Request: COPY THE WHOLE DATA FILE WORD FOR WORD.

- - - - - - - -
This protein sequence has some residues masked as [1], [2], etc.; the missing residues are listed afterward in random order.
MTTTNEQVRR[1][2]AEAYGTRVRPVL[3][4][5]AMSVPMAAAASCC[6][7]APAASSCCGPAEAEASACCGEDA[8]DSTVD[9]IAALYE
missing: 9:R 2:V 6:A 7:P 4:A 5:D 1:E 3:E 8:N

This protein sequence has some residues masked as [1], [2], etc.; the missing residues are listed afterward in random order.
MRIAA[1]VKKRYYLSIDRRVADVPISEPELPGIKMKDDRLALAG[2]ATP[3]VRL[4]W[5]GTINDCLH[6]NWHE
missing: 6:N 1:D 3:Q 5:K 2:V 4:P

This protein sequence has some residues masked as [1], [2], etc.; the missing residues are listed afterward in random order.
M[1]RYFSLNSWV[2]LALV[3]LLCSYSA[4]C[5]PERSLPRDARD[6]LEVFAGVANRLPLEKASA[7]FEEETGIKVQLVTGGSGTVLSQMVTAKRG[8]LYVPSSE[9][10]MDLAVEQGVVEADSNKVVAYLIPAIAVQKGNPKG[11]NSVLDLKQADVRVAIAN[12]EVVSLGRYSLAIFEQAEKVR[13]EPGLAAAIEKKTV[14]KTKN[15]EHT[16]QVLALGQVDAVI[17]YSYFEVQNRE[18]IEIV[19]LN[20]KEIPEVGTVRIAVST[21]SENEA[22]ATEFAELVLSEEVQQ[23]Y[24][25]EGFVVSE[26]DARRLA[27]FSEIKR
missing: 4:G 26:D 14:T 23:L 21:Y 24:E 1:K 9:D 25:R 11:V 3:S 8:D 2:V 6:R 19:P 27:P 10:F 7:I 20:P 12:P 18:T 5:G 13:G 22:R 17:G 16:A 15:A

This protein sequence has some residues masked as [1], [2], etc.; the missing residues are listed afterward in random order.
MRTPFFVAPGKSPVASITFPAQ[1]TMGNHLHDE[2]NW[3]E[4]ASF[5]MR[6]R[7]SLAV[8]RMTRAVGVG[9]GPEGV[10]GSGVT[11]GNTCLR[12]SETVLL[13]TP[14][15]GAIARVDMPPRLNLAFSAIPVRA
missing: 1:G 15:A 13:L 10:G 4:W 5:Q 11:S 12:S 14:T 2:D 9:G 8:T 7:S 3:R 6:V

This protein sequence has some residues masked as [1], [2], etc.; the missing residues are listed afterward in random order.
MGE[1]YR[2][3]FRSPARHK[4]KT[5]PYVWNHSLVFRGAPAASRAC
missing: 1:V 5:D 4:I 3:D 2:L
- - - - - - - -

This protein sequence has some residues masked as [1], [2], etc.; the missing residues are listed afterward in random order.
MTTTNEQVRR[1][2]AEAYGTRVRPVL[3][4][5]AMSVPMAAAASCC[6][7]APAASSCCGPAEAEASACCGEDA[8]DSTVD[9]IAALYE
missing: 9:R 2:V 6:A 7:P 4:A 5:D 1:E 3:E 8:N

This protein sequence has some residues masked as [1], [2], etc.; the missing residues are listed afterward in random order.
MRIAA[1]VKKRYYLSIDRRVADVPISEPELPGIKMKDDRLALAG[2]ATP[3]VRL[4]W[5]GTINDCLH[6]NWHE
missing: 6:N 1:D 3:Q 5:K 2:V 4:P

This protein sequence has some residues masked as [1], [2], etc.; the missing residues are listed afterward in random order.
M[1]RYFSLNSWV[2]LALV[3]LLCSYSA[4]C[5]PERSLPRDARD[6]LEVFAGVANRLPLEKASA[7]FEEETGIKVQLVTGGSGTVLSQMVTAKRG[8]LYVPSSE[9][10]MDLAVEQGVVEADSNKVVAYLIPAIAVQKGNPKG[11]NSVLDLKQADVRVAIAN[12]EVVSLGRYSLAIFEQAEKVR[13]EPGLAAAIEKKTV[14]KTKN[15]EHT[16]QVLALGQVDAVI[17]YSYFEVQNRE[18]IEIV[19]LN[20]KEIPEVGTVRIAVST[21]SENEA[22]ATEFAELVLSEEVQQ[23]Y[24][25]EGFVVSE[26]DARRLA[27]FSEIKR
missing: 4:G 26:D 14:T 23:L 21:Y 24:E 1:K 9:D 25:R 11:V 3:S 8:D 2:V 6:R 19:P 27:P 10:F 7:I 20:P 12:P 18:T 5:G 13:G 22:R 17:G 16:A 15:A

This protein sequence has some residues masked as [1], [2], etc.; the missing residues are listed afterward in random order.
MRTPFFVAPGKSPVASITFPAQ[1]TMGNHLHDE[2]NW[3]E[4]ASF[5]MR[6]R[7]SLAV[8]RMTRAVGVG[9]GPEGV[10]GSGVT[11]GNTCLR[12]SETVLL[13]TP[14][15]GAIARVDMPPRLNLAFSAIPVRA
missing: 1:G 15:A 13:L 10:G 4:W 5:Q 11:S 12:S 14:T 2:D 9:G 8:T 7:S 3:R 6:V

This protein sequence has some residues masked as [1], [2], etc.; the missing residues are listed afterward in random order.
MGE[1]YR[2][3]FRSPARHK[4]KT[5]PYVWNHSLVFRGAPAASRAC
missing: 1:V 5:D 4:I 3:D 2:L